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Presentiamo (in inglese) un articolo scritto da Yuri Rasovsky (Yurika!) per la rivista americana di audiobooks Audiofile Magazine. Il tema principale di questo documento è il problema delle caratterizzazioni nella narrazione di un audiolibro. Fino a che punto si possono spingere? Che significa “punto di vista” dell’autore? Che cosa richiede il pubblico degli ascoltatori? Una breve ma importante riflessione sul modo di impostare la narrazione per creare audiolibri.
Yuri Rasovsky è uno dei più importanti audio-dramatist (così definisce il suo lavoro) statunitensi. Da più di trent’anni lavora sia nel teatro che alla radio come attore, direttore e produttore di radiodrammi. Ha fondato il National Radio Theater ed ha creato centinaia di radio produzioni sia per le radio commerciali che per quelle pubbliche. E’ anche giornalista, cartoonist e scrittore umorista. Attualmente vive e lavora a Los Angeles.
Dear Sagacious Uncle Yuri: No matter what I do, people complain about the way I read dialogue in the audio books I narrate. Some listeners want me to act out – what they call “voice” – each character as if I were a one-man band. But, when I do, other people complain that I go too far. When I pull back, the first group starts griping again. What should I do?
Your worshipful niece,
Jejune
Dear Jejune,
When it comes to voicing, ignore the complaints. Your job as narrator is to communicate the values of the text in an interesting and dynamic way, not to meet what may be unreasonable or uninformed expectations. That’s why YOU are behind the mike and not your detractors. You’re supposed to be the expert. If a patient tells a surgeon, “Cut here, not there,” should the surgeon obey, or should the surgeon weigh the symptoms, consult the x-rays and draw on training and experience to determine the incision point?
You’re an actress. Narrating is not acting. In a play you portray a character, his nervous ticks and inner life. The performances of all the actors, the lighting, sound, costumes and sets collectively do the job that the narrator of a story has to accomplish with one human voice. In an audio book you represent the author, not his characters. Your voice alone reflects the tone, atmosphere, world view, themes, style, tensions and personality of the work without benefit of all those production values. You may or may not be called upon to act, or, as you put it, ‘voice.’
It seems to your all-wise uncle that the answers to three questions guide how you handle dialogue. Let’s take them one by one.
1. What is the most appropriate and dynamic way to approach the work?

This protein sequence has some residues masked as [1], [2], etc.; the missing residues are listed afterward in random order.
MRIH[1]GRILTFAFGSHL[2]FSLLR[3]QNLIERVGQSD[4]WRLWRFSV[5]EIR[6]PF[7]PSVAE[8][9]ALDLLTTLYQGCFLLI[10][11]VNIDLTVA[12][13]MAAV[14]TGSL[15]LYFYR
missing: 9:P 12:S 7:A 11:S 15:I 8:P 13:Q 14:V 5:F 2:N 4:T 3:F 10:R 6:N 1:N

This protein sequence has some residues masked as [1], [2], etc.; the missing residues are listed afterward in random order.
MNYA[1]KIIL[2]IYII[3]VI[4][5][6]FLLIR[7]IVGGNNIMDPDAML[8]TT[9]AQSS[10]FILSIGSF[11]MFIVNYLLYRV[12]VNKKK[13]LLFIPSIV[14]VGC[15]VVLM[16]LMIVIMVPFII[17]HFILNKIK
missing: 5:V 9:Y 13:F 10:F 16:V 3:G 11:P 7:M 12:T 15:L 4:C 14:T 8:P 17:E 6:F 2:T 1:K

Would you play a Homeric hero the way you’d play a character in Fielding or Hemingway or Lorraine Hansberry or Judith Krantz or Dr. Seuse? Say you’re reading a non-fiction account of recent events: would you do lifelike impressions of Nixon, Haldeman or Janet Reno? Or would doing so be a breach of taste? If the work is written in the first person, the narrator is a character and if you do any acting at all, you portray this character. When dialogue appears, its comes from the narrator’s perspective; how would you portray the narrating character characterizing the speech of the other characters? What’s most important to the author, the superficial colorations of accent and vocal mannerism or the characters’ inner lives?
On stage, you should try to take a character into yourself. You can’t afford to assume an attitude, to like or dislike or pity or look down upon the character you’re playing. But the important thing in narration is the narrator’s attitude about the characters – objective, subjective, realistic, superficial, nightmarish, cartoonish, low, elevated, etc. It is the narrator you can’t assume an attitude about, whether that narrator is a character, the author or some fictive omniscient presence.
2. What do you have to contribute?
Maybe you just can’t do character voices; so what else can you bring to bear? If you CAN do dialects or character voices, great! Just be careful that you don’t show off with them at the expense of the text. Have you ever heard Hemingway characters played as if they were out of Melrose Place? I have. It isn’t pretty. On the other hand, what do you have in your own emotional make-up, your own storehouse of technique, your own personal experience to bring to bear on the characterization?
3. Who’s Listening and Why?
If you’re reading to facilitate study, say, for the sight-impaired, don’t interpret the work for them; deliver it to them simply so that THEY can do the interpreting. That’s why they’re studying it. Clarity is your only concern, even if that means you sound flat and the characters sound lifeless. Some audio books are Cliff Notes for cocktail parties; your listener is boning up on a bestseller during the daily commute. How would you bring the characters home over the din of traffic? On the other hand, those listening for pleasure deserve the fullest performance you can give them, one that neither overwhelms or replaces or upstages the work, but that enhances it.
And, if you err, err on the side of resonance, of richness, of personality and depth.

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